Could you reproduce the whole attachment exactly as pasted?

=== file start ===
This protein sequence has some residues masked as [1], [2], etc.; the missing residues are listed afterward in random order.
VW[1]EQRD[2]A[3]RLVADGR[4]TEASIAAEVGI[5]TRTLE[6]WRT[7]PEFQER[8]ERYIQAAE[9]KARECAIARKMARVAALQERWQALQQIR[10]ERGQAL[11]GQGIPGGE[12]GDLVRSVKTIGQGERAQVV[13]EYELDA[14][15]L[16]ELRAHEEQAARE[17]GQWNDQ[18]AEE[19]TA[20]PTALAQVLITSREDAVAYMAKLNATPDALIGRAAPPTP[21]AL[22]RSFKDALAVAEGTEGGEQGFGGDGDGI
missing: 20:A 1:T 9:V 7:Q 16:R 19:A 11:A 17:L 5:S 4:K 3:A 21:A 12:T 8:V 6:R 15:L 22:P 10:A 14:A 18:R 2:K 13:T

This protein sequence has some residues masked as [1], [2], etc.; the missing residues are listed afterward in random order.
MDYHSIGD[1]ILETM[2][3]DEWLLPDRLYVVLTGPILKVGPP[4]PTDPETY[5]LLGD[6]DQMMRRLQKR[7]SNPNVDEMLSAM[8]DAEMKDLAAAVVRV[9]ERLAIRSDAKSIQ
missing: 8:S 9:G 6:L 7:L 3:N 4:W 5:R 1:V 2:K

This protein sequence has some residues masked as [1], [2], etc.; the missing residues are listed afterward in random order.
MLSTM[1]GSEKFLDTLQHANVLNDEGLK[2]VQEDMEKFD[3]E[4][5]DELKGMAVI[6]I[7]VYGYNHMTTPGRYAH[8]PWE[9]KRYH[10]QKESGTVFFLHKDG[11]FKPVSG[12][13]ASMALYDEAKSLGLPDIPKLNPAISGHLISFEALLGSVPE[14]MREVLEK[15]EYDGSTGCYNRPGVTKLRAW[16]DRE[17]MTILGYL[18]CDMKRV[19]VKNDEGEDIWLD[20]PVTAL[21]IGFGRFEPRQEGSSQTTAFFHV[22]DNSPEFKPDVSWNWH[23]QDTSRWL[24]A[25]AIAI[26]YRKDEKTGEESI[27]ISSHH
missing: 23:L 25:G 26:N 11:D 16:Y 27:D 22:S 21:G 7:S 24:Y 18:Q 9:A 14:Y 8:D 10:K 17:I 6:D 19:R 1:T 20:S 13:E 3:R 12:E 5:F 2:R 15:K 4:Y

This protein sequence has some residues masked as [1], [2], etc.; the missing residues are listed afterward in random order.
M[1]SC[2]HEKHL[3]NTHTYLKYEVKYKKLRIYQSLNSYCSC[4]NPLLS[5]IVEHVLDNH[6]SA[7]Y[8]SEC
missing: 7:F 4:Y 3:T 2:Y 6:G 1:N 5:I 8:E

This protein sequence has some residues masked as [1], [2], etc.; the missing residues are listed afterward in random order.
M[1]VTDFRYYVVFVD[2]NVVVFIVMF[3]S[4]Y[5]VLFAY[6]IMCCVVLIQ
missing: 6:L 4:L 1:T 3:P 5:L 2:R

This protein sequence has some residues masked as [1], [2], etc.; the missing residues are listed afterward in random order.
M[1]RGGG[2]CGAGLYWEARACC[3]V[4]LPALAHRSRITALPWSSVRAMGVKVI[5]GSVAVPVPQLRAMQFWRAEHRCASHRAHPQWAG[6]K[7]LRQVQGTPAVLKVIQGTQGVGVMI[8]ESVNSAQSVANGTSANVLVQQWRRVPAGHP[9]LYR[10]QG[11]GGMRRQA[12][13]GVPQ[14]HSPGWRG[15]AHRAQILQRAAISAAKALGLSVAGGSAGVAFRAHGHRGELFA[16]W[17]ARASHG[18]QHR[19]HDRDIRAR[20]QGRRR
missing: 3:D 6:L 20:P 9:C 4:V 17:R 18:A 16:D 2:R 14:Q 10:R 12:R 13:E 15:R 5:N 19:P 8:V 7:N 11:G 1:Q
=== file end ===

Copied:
This protein sequence has some residues masked as [1], [2], etc.; the missing residues are listed afterward in random order.
VW[1]EQRD[2]A[3]RLVADGR[4]TEASIAAEVGI[5]TRTLE[6]WRT[7]PEFQER[8]ERYIQAAE[9]KARECAIARKMARVAALQERWQALQQIR[10]ERGQAL[11]GQGIPGGE[12]GDLVRSVKTIGQGERAQVV[13]EYELDA[14][15]L[16]ELRAHEEQAARE[17]GQWNDQ[18]AEE[19]TA[20]PTALAQVLITSREDAVAYMAKLNATPDALIGRAAPPTP[21]AL[22]RSFKDALAVAEGTEGGEQGFGGDGDGI
missing: 20:A 1:T 9:V 7:Q 16:R 19:A 11:A 17:L 5:S 4:K 3:A 21:A 12:T 8:V 6:R 15:L 22:P 10:A 14:A 18:R 2:K 13:T

This protein sequence has some residues masked as [1], [2], etc.; the missing residues are listed afterward in random order.
MDYHSIGD[1]ILETM[2][3]DEWLLPDRLYVVLTGPILKVGPP[4]PTDPETY[5]LLGD[6]DQMMRRLQKR[7]SNPNVDEMLSAM[8]DAEMKDLAAAVVRV[9]ERLAIRSDAKSIQ
missing: 8:S 9:G 6:L 7:L 3:N 4:W 5:R 1:V 2:K

This protein sequence has some residues masked as [1], [2], etc.; the missing residues are listed afterward in random order.
MLSTM[1]GSEKFLDTLQHANVLNDEGLK[2]VQEDMEKFD[3]E[4][5]DELKGMAVI[6]I[7]VYGYNHMTTPGRYAH[8]PWE[9]KRYH[10]QKESGTVFFLHKDG[11]FKPVSG[12][13]ASMALYDEAKSLGLPDIPKLNPAISGHLISFEALLGSVPE[14]MREVLEK[15]EYDGSTGCYNRPGVTKLRAW[16]DRE[17]MTILGYL[18]CDMKRV[19]VKNDEGEDIWLD[20]PVTAL[21]IGFGRFEPRQEGSSQTTAFFHV[22]DNSPEFKPDVSWNWH[23]QDTSRWL[24]A[25]AIAI[26]YRKDEKTGEESI[27]ISSHH
missing: 23:L 25:G 26:N 11:D 16:Y 27:D 22:S 21:G 7:S 24:Y 18:Q 9:A 14:Y 8:D 10:K 17:I 6:D 19:R 1:T 20:S 13:E 3:R 12:E 5:F 2:R 15:K 4:Y

This protein sequence has some residues masked as [1], [2], etc.; the missing residues are listed afterward in random order.
M[1]SC[2]HEKHL[3]NTHTYLKYEVKYKKLRIYQSLNSYCSC[4]NPLLS[5]IVEHVLDNH[6]SA[7]Y[8]SEC
missing: 7:F 4:Y 3:T 2:Y 6:G 1:N 5:I 8:E

This protein sequence has some residues masked as [1], [2], etc.; the missing residues are listed afterward in random order.
M[1]VTDFRYYVVFVD[2]NVVVFIVMF[3]S[4]Y[5]VLFAY[6]IMCCVVLIQ
missing: 6:L 4:L 1:T 3:P 5:L 2:R

This protein sequence has some residues masked as [1], [2], etc.; the missing residues are listed afterward in random order.
M[1]RGGG[2]CGAGLYWEARACC[3]V[4]LPALAHRSRITALPWSSVRAMGVKVI[5]GSVAVPVPQLRAMQFWRAEHRCASHRAHPQWAG[6]K[7]LRQVQGTPAVLKVIQGTQGVGVMI[8]ESVNSAQSVANGTSANVLVQQWRRVPAGHP[9]LYR[10]QG[11]GGMRRQA[12][13]GVPQ[14]HSPGWRG[15]AHRAQILQRAAISAAKALGLSVAGGSAGVAFRAHGHRGELFA[16]W[17]ARASHG[18]QHR[19]HDRDIRAR[20]QGRRR
missing: 3:D 6:L 20:P 9:C 4:V 17:R 18:A 16:D 2:R 14:Q 10:R 12:R 13:E 15:R 5:N 19:P 8:V 7:N 11:G 1:Q